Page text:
USAID's local spending: 3 key country-level trends

By Lorenzo Piccio 26 June 2015

A beneficiary of the U.S. Agency for International Development’s Entrepreneurs Project in Pakistan. In 2014, Pakistan, Afghanistan and Jordan were among only 12 USAID missions to exceed the 30 percent local spending target. Photo by: USAID Pakistan

As the U.S. Agency for International Development pivots to the mantra of “100 percent sustainability,” early this week, a Devex feature analysis found that the world’s biggest bilateral donor agency seems off track on its target to channel 30 percent of mission program funding to local organizations by fiscal 2015. That target, which agency officials now refer to as “aspirational,” was a key goal post of then-USAID Administrator Rajiv Shah’s USAID Forward reform drive.

USAID’s just released data reveals that the agency directed 16.9 percent of mission program funding to local organizations in fiscal 2014, well below its 30 percent local spending target the following year. USAID’s local spending share in fiscal 2014 fell slightly from 17.9 percent in fiscal 2013 — the first time that that the agency has recorded a drop in its local spending share since USAID began reporting that figure.

While the latest data suggests that USAID’s 30 percent local spending target may be out of reach at least in fiscal 2015, deeper analysis of the country-level data reveals significant variation in how the agency’s missions worldwide performed on the 30 percent target. Here are three key trends we uncovered over the course of our analysis.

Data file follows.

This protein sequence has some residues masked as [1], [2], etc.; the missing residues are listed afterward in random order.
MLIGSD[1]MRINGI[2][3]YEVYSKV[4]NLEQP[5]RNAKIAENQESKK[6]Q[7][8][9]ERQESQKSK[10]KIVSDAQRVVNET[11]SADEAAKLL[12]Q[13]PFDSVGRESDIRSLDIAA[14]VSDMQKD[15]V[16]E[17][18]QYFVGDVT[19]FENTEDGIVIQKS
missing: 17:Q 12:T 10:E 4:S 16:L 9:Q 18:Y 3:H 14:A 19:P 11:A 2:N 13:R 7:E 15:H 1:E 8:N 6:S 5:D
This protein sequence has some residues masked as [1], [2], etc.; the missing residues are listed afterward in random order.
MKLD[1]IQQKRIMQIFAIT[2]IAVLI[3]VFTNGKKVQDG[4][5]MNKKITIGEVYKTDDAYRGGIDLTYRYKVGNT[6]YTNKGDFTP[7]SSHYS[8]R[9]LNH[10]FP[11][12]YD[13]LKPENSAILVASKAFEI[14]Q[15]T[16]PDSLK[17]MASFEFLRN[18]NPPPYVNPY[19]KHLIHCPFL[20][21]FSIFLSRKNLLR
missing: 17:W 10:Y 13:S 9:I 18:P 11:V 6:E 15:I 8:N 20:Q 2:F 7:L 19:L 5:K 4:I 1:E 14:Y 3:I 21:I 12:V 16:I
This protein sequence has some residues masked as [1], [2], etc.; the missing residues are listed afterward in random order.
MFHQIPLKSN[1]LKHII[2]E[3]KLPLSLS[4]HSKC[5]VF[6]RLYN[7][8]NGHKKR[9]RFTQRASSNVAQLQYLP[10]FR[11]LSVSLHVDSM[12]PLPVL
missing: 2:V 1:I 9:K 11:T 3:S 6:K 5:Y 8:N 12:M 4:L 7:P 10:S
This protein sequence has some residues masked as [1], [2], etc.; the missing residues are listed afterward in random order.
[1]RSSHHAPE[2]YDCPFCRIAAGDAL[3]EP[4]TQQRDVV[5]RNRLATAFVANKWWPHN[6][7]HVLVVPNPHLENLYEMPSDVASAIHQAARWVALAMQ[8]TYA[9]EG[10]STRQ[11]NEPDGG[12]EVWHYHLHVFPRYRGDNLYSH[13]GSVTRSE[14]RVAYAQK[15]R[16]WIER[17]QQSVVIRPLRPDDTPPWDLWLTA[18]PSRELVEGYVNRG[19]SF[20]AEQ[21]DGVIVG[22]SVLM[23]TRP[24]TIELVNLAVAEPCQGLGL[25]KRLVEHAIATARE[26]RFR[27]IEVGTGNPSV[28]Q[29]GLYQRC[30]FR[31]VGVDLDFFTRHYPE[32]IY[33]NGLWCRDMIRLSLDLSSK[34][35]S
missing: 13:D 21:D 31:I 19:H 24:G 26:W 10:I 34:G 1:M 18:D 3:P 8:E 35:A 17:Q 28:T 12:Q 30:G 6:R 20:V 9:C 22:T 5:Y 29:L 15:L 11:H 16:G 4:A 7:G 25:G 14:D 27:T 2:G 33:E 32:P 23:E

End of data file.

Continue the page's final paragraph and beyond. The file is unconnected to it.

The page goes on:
This graphic shows how USAID missions around the world performed against the 30 percent local spending target in fiscal 2014. Click here to view a larger version of the graphic.

Strategic partners exceed 30 percent target, with one notable exception

As Devex first reported last year, U.S. foreign policy considerations seem to be as much of a driver of where USAID goes local the furthest as host country readiness. USAID’s fiscal 2014 data suggests that still holds true. Afghanistan, Pakistan, Jordan — three of Washington’s closest strategic allies and biggest recipients of U.S. foreign aid — were among only 12 USAID missions to exceed the 30 percent target that year.

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About the author

Lorenzo Piccio@lorenzopiccio

Lorenzo is a contributing analyst for Devex. Previously Devex's senior analyst for development finance in Manila, he is currently an MA candidate in international economics and international development at the Johns Hopkins School of Advanced International Studies in Washington. Lorenzo holds a bachelor's degree in government and social studies from Wesleyan University.

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